The International Space Station United States National Laboratory is managed by the CASIS (Center for the Advancement of Science in Space), which is a non-profit entity with primary research facilities in the United States Orbital Segment of the International Space Station (ISS). The nonprofit is not fully utilizing the advisory group that was formed following an independent examination of the organization.
The Center for the Advancement of Science in Space (CASIS), which controls the capabilities of the ISS classified as a national laboratory, was not sharing information on how the lab was being utilized or soliciting opinions from the committee on resource allocations, according to a report released by the Government Accountability Office on June 7.
The UAC was founded by CASIS in 2020 in reaction to the conclusions of an independent investigation commissioned by the NASA agency in 2019 that heavily criticized the administration of the International Space Station national laboratory (ISSNL). The establishment of an advisory group to act as a liaison between the community of lab users and CASIS was one of the review’s suggestions.
The GAO investigation, which was ordered by the House Science Committee leadership, revealed flaws in CASIS’ use of the 35-member UAC. “The charter, for example, stipulates that the UAC should generate information which can be utilized to guide choices on the ISSNL utilization portfolio,” according to the report. “However, when it comes to selecting how to divide resources among its areas of business, CASIS leadership has not sought advice from the UAC.”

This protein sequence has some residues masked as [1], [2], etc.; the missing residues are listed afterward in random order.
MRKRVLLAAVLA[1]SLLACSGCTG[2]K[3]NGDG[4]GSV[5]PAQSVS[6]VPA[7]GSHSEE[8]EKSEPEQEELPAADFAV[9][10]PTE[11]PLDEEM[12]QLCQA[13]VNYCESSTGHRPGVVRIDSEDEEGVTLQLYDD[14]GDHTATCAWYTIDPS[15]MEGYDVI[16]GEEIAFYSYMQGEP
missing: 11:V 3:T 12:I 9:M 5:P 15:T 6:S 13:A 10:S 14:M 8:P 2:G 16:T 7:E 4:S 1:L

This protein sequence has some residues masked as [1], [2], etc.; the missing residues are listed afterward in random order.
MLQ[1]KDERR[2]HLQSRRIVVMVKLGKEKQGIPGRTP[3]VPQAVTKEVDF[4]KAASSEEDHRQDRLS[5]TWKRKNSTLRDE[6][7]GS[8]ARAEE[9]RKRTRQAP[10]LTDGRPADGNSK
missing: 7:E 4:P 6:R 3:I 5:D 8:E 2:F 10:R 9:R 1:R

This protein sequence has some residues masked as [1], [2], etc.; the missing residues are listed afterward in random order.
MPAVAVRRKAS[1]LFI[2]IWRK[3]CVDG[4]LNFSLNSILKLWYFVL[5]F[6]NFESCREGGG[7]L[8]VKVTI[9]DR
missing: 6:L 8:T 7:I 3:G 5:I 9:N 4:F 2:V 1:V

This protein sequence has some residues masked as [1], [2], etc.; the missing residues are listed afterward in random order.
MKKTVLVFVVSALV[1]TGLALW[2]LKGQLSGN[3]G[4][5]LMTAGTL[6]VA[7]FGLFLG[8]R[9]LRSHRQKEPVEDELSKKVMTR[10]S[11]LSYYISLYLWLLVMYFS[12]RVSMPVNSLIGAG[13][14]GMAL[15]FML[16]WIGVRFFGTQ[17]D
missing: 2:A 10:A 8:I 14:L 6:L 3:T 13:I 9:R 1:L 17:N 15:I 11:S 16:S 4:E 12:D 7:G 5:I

CASIS said it did not seek input from the UAC because it believed it was unlikely the UAC could give a consensus position among all lab users, a claim the GAO dismissed. “A potential lack of user consensus does not prevent CASIS from getting information from its UAC,” the report stated. “Varied input could improve CASIS leadership’s awareness of risks and possibilities across the ISSNL portfolio, as diverse viewpoints can inform decision-making.”
While CASIS does disclose some information regarding how it distributes resources, UAC members indicated they wanted “more transparency,” such as the whole queue of payloads going to the station. “This information would assist the users to comprehend why projected resource allocations change, and better prepare them for future modifications,” they stated.
Because the resource allocation process for payloads coming to the station is “complex and fluid,” CASIS claimed it has not provided that level of detail. However, the GAO found that NASA officials admitted that there were areas for improvement.
The GAO also expressed worry about the leadership transition plan for the UAC, whose 2-year tenure is set to expire in November. “CASIS and UAC leadership have not specified a schedule for concluding the succession plan, or how existing and new members’ tenure will overlap,” the study indicated as of May.